Figure 1. (A) Basal blood glucose measurement. Fish treated with glucose (GLU) were compared to control fish (CTR), LTG-treated fish (LTG), and glucose/LTG (GLU + LTG) co-treated fish (CTR vs. GLU p < 0.001, LTG vs. GLU p < 0.001, GLU + LTG vs. GLU p < 0.001). Parathormone (PTH) (B) and advanced glycation end-products (AGEs) (C) dosage in fish blood. Blood level of AGEs and PTH of glucose-treated fish (GLU) were compared to control (CTR) and glucose/LTG-treated (GLU + LTG) fish (CTR vs. GLU, p < 0.001; GLU + LTG vs. GLU, p < 0.001). p < 0.01 (**) and p < 0.001 (***).
Figure 1. (A) Basal blood glucose measurement. Fish treated with glucose (GLU) were compared to control fish (CTR), LTG-treated fish (LTG), and glucose/LTG (GLU + LTG) co-treated fish (CTR vs. GLU p < 0.001, LTG vs. GLU p < 0.001, GLU + LTG vs. GLU p < 0.001). Parathormone (PTH) (B) and advanced glycation end-products (AGEs) (C) dosage in fish blood. Blood level of AGEs and PTH of glucose-treated fish (GLU) were compared to control (CTR) and glucose/LTG-treated (GLU + LTG) fish (CTR vs. GLU, p < 0.001; GLU + LTG vs. GLU, p < 0.001). p < 0.01 (**) and p < 0.001 (***).
Nutrients 11 01042 g001
Figure 2. (A) Calcein vital staining of fish scales. The mineralized tissue profile can be observed in untreated (CTR) scales or treated with LTG, glucose, and GLU + LTG. Mineralized matrix resorption lacunae are indicated by white arrows. (B) Quantification of mineralized area of the scale (CTR vs. GLU, p < 0.001; GLU + LTG vs. GLU, p < 0.001). p < 0.001 (***).
Figure 2. (A) Calcein vital staining of fish scales. The mineralized tissue profile can be observed in untreated (CTR) scales or treated with LTG, glucose, and GLU + LTG. Mineralized matrix resorption lacunae are indicated by white arrows. (B) Quantification of mineralized area of the scale (CTR vs. GLU, p < 0.001; GLU + LTG vs. GLU, p < 0.001). p < 0.001 (***).
Nutrients 11 01042 g002
Figure 3. (A) Histological TRAP activity assay. Enzymatic activity along scale border of CTR scales or treated with LTG, GLU, and GLU + LTG can be visualized by violet staining. (B) Percentage of TRAP-positive scales (CTR vs. GLU, p < 0.001) (GLU + LTG vs. GLU, p < 0.001). (C) TRAP-activity extension calculation among TRAP-positive scales, (CTR vs. GLU, p < 0.001) (GLU + LTG vs. GLU, p < 0.001). (D) Biochemical TRAP assay. Quantification of TRAP activity was performed on same samples with a biochemical assay (CTR vs. GLU, p < 0.001; GLU + LTG vs. GLU, p < 0.001). p < 0.01 (**) and p < 0.001 (***).
Figure 3. (A) Histological TRAP activity assay. Enzymatic activity along scale border of CTR scales or treated with LTG, GLU, and GLU + LTG can be visualized by violet staining. (B) Percentage of TRAP-positive scales (CTR vs. GLU, p < 0.001) (GLU + LTG vs. GLU, p < 0.001). (C) TRAP-activity extension calculation among TRAP-positive scales, (CTR vs. GLU, p < 0.001) (GLU + LTG vs. GLU, p < 0.001). (D) Biochemical TRAP assay. Quantification of TRAP activity was performed on same samples with a biochemical assay (CTR vs. GLU, p < 0.001; GLU + LTG vs. GLU, p < 0.001). p < 0.01 (**) and p < 0.001 (***).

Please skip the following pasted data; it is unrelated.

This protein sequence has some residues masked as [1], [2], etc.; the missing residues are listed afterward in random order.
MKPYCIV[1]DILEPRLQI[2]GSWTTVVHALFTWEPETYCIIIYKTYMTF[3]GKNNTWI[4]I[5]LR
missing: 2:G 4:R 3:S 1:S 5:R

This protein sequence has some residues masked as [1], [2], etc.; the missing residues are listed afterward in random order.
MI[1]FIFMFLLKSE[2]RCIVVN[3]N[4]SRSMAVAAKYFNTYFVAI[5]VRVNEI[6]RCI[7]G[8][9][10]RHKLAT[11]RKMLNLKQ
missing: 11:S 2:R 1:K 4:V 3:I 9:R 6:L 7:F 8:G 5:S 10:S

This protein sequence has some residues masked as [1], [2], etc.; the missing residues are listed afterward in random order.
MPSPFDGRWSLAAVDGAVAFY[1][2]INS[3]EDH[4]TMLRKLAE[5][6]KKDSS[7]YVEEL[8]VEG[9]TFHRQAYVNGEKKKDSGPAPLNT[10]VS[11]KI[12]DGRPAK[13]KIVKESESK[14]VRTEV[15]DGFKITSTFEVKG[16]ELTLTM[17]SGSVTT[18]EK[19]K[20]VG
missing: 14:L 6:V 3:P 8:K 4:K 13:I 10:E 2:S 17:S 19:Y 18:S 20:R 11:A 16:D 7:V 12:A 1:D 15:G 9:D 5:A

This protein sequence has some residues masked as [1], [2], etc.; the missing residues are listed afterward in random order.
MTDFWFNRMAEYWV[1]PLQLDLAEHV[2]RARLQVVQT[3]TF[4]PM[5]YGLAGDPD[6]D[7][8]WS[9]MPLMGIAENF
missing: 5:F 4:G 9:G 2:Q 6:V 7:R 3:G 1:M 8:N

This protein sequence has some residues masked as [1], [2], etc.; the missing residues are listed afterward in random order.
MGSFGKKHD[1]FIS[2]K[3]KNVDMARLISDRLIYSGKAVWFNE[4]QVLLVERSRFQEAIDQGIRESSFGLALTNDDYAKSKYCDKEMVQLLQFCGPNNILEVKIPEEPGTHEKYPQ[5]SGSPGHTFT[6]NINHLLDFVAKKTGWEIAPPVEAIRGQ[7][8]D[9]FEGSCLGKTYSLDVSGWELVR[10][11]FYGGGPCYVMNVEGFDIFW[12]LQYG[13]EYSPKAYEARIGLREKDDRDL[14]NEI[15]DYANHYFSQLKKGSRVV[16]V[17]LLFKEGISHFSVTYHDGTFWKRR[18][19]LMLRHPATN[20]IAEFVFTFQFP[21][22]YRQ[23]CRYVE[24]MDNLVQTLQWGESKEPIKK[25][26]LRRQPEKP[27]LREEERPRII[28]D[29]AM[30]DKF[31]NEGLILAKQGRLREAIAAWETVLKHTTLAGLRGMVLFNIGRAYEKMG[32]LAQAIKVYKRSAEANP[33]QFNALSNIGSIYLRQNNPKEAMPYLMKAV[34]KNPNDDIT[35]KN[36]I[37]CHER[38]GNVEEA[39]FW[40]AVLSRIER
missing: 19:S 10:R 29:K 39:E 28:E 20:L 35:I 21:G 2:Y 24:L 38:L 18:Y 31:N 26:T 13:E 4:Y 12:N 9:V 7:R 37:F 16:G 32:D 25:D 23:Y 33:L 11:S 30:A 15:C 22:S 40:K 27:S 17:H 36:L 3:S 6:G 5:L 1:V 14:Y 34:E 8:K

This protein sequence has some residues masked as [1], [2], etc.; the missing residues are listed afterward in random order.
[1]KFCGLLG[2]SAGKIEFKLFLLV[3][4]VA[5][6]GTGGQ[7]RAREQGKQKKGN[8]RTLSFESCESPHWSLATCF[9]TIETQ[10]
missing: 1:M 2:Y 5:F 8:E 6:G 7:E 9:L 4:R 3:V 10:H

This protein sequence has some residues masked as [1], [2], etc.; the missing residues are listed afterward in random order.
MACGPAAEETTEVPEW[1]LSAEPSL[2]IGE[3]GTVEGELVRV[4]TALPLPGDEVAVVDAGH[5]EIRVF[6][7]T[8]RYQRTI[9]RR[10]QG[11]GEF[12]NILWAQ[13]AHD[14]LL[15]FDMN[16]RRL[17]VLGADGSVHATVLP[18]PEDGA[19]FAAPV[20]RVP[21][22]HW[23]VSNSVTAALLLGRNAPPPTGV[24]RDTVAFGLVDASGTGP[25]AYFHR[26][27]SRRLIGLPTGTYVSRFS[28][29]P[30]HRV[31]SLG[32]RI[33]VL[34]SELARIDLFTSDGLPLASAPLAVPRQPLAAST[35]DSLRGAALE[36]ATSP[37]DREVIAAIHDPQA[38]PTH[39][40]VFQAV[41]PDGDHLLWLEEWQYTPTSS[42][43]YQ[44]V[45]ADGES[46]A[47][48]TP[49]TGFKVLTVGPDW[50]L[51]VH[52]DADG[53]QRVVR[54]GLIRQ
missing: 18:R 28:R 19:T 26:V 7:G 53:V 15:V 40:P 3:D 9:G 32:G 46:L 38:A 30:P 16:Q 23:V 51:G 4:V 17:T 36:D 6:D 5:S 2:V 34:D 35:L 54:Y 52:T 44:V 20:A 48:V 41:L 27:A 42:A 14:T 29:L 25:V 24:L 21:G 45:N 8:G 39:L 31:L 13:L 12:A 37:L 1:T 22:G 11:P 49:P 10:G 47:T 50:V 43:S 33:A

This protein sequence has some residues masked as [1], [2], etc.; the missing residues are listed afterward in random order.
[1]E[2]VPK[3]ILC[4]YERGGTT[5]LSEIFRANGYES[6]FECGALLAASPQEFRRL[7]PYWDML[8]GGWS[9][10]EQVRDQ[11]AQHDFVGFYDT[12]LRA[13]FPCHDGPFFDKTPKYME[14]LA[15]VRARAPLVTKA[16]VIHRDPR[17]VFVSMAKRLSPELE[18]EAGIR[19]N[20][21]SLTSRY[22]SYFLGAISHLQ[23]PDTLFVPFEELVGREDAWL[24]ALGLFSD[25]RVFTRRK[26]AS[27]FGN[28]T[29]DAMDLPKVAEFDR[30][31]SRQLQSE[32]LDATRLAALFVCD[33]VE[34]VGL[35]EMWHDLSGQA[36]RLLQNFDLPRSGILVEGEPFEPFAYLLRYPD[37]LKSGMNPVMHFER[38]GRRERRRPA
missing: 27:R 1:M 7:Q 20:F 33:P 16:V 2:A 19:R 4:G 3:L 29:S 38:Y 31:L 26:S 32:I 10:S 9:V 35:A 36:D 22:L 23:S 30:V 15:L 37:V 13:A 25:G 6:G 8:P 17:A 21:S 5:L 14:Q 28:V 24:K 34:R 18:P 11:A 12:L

Nutrients 11 01042 g003
Figure 4. (A) Histological ALP activity assay. Enzymatic ALP activity of CTR scales or treated with LTG, GLU, and GLU + LTG can be visualized as blue staining. The areas of fish scale with a reduced ALP activity are evidenced by black arrows. (B) Biochemical ALP assay. Quantification of ALP activity was performed on same samples with a biochemical assay (CTR vs. GLU, p < 0.001) (GLU + LTG vs. GLU, p < 0.01). p < 0.01 (**) and p < 0.001 (***).
Figure 4. (A) Histological ALP activity assay. Enzymatic ALP activity of CTR scales or treated with LTG, GLU, and GLU + LTG can be visualized as blue staining. The areas of fish scale with a reduced ALP activity are evidenced by black arrows. (B) Biochemical ALP assay. Quantification of ALP activity was performed on same samples with a biochemical assay (CTR vs. GLU, p < 0.001) (GLU + LTG vs. GLU, p < 0.01). p < 0.01 (**) and p < 0.001 (***).
Nutrients 11 01042 g004
Figure 5. qPCR analysis of bone marker genes. Bone markers related to bone metabolism have been analyzed: Tumor necrosis factor receptor superfamily member 11b (tnfrsf11b, homolog of osteoprotegerin OPG), tumor necrosis factor receptor superfamily member 1B (tnfrsf1b, homolog of RANK), and tumor necrosis factor (ligand) superfamily member 11 (tnfsf11, homolog of RANKL). (CTR vs. GLU, p < 0.001). p < 0.001 (***).
Figure 5. qPCR analysis of bone marker genes. Bone markers related to bone metabolism have been analyzed: Tumor necrosis factor receptor superfamily member 11b (tnfrsf11b, homolog of osteoprotegerin OPG), tumor necrosis factor receptor superfamily member 1B (tnfrsf1b, homolog of RANK), and tumor necrosis factor (ligand) superfamily member 11 (tnfsf11, homolog of RANKL). (CTR vs. GLU, p < 0.001). p < 0.001 (***).
Nutrients 11 01042 g005

© 2019 by the authors. Licensee MDPI, Basel, Switzerland. This article is an open access article distributed under the terms and conditions of the Creative Commons Attribution (CC BY) license (http://creativecommons.org/licenses/by/4.0/).
Nutrients EISSN 2072-6643 Published by MDPI AG, Basel, Switzerland RSS E-Mail Table of Contents Alert
Back to Top